12. Great Expectations

My next appointment was arranged for when we were in Prague so I had to phone Mr X’s secretary and re-arrange.  This again is a wake up call as the NHS does not pander to your diary!  The next available appointment was the 7th November which was a week later than suited my timeline.

It did give me a chance to apply the GROWTH coaching model which I used in school to my medical situation.  One Saturday afternoon I sat down and sketched out the

Goal:  to remove the cancer;

Reality: the type of cancer;

Options:  do nothing (not keen… will have shortened life expectancy),  left mastectomy and sentinel node biopsy (not keen as do not want a future cancer diagnosis) so the best option in my opinion was left mastectomy, sentinel node biopsy to see if cancer was in the lymph system and right risk reducing mastectomy.

Will:  I would request a double mastectomy and immediate reconstruction using acellular dermal matrix and an implant – great plan, positive psychological benefits and it looks good – I can argue the case, it makes sense one operation – problem solved.

Tactics: high protein diet to help healing, keep up the exercise and start mindfulness (last bit was a stretch as I couldn’t sit still long enough).

Habits:  keep avoiding dairy – be fit for any follow up.

I was so pleased with this plan that I typed it up, added diagrams and printed it out in colour.  Mr X was going to be impressed!  I continued to research the pros and cons of using this acellular dermal sling and found an interesting technique introduced by The University Hospital of South Manchester’s Nightingale Breast Cancer Centre which reduced potential problems with pectoral muscle detatchment.

Not only was Mr X  going to be impressed by my solution,he was going to be able to further impress all his colleagues by performing this amazing surgery – removing my cancer, introducing a new technique to Derriford and most importantly in my mind… a one stop shop for me.  Surgery done, cancer over – boom!

Goal 2

I was so pleased with myself that I virtually skipped to the next appointment.  As we were called in to meet Mr X I barely let the poor man sit down before my breast cancer folder was out and I insisted I talk through my plan.  He looked surprised and the breast care nurse looked very surprised.  I carried on.. pointed out the diagrams, the shape of implant and then the piece d’reistance… the research from Manchester (on an A3 sheet, also in colour with lots of diagrams).  There! Plan shared, lets move on and set a date.  Mr X folded up the A3 sheet and handed it back and said that it was obvious I’d thought about this – you bet! I felt very pleased with myself.  I did look over at the breast care nurse who looked agog and I said “don’t all your patients do this”.  It was a resounding “no”. Mr X gently told me that we needed to the “safest thing” which was the left mastectomy and biopsy and that we needed to crack on as I’d been let go long enough.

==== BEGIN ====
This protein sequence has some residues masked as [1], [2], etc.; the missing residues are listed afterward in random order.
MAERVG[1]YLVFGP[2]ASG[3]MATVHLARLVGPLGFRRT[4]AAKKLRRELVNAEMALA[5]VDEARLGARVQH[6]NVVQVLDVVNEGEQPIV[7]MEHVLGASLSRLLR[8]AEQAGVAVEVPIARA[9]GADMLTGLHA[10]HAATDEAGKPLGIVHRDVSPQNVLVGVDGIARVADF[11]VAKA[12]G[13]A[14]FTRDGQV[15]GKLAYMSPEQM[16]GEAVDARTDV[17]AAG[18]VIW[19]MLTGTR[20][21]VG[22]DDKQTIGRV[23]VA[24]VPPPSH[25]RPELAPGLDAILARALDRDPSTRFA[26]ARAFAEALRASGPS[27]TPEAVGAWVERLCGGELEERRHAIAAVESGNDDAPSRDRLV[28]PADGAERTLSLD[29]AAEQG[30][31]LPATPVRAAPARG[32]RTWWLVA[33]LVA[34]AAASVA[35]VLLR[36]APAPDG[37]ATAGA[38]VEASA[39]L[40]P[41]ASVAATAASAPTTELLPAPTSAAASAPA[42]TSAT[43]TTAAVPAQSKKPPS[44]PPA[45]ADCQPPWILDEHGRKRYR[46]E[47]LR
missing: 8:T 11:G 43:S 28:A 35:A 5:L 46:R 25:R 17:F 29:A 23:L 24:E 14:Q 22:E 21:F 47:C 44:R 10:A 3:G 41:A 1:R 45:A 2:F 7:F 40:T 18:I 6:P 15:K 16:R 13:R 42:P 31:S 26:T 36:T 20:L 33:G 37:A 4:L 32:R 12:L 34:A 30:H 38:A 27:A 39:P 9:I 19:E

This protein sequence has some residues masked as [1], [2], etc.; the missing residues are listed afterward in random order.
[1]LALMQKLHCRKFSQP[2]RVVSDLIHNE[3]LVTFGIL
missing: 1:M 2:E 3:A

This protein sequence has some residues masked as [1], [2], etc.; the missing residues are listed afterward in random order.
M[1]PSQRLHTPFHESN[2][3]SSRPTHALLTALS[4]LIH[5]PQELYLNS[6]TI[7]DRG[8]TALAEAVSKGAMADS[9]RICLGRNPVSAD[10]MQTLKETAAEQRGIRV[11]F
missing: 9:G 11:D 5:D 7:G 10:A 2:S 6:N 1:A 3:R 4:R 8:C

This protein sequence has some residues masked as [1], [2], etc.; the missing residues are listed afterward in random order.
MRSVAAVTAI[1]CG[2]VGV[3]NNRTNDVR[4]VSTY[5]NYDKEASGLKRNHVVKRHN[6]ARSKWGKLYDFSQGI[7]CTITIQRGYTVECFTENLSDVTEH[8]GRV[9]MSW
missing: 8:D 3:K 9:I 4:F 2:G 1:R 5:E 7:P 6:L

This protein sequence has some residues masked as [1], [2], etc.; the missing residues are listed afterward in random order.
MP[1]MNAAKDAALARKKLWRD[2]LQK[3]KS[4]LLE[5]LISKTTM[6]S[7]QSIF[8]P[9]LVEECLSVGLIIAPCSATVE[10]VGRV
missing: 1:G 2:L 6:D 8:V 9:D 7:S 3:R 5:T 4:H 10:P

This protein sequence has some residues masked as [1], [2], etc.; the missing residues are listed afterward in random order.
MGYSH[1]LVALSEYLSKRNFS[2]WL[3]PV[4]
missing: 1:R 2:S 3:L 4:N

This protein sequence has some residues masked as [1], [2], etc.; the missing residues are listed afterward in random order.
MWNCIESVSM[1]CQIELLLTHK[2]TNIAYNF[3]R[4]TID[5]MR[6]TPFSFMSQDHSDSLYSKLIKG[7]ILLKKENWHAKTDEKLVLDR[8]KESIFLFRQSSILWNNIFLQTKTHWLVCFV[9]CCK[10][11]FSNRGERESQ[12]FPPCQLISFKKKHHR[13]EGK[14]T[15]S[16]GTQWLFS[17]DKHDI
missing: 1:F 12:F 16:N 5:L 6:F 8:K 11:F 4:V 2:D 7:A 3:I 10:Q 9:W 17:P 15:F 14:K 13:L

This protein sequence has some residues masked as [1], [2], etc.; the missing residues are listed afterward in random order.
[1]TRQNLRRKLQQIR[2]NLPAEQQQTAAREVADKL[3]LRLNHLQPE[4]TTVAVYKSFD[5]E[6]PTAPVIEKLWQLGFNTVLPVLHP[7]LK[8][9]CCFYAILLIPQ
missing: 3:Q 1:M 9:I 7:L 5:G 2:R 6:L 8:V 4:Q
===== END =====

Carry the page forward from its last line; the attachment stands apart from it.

Safest thing, safest thing… were they ALL mad.  How could only removing the left side be the safest thing? Surely the cells and tissue in the right breast was the same as the left? Surely whatever had caused the cell abnormality in the left was lying latent in the right waiting to spring into action and cause more tumours and possibly escape into my bones or elsewhere.  It was pointed out that there was a multidisciplinary team which had discussed my case and that actually they did know what they were doing and I should go with it.

So much for the GROWTH  model.  The next step was to arrange a date, pre op assessment and nuclear medicine.  They would write to me.  I held it together as I left the office, walked out of the clinic and then at the stairwell floods of tears streamed down my face.  They continued all the way to the car, out of the sodding impossible car park, on the main road towards Tavistock to get some lunch, through lunch, all afternoon and evening.

Tip:  Don’t be surprised if your plan is not the same as the surgeon and multidisciplinary team.  Expect to not have control… it is a hospital not a school.

Author: fionaosmaston

I live in Plymouth, Devon with my husband Nick and near my parents Sandy and Sheena. Our three children, Marcus, Phoebe and Miles are grown up. I am a geographer and love teaching Geography. My current role is as an Assistant Vice Principal in an inner city comprehensive school where I lead on coaching and initial teacher training. In August 2017 I was diagnosed with invasive lobular carcinoma and following a skin sparing mastectomy and endrocrine/hormone treatment I am now awaiting a final reconstruction. These views are my own and writing this story has helped me come to terms with where I am in this interlude of life which has been dominated by breast cancer.

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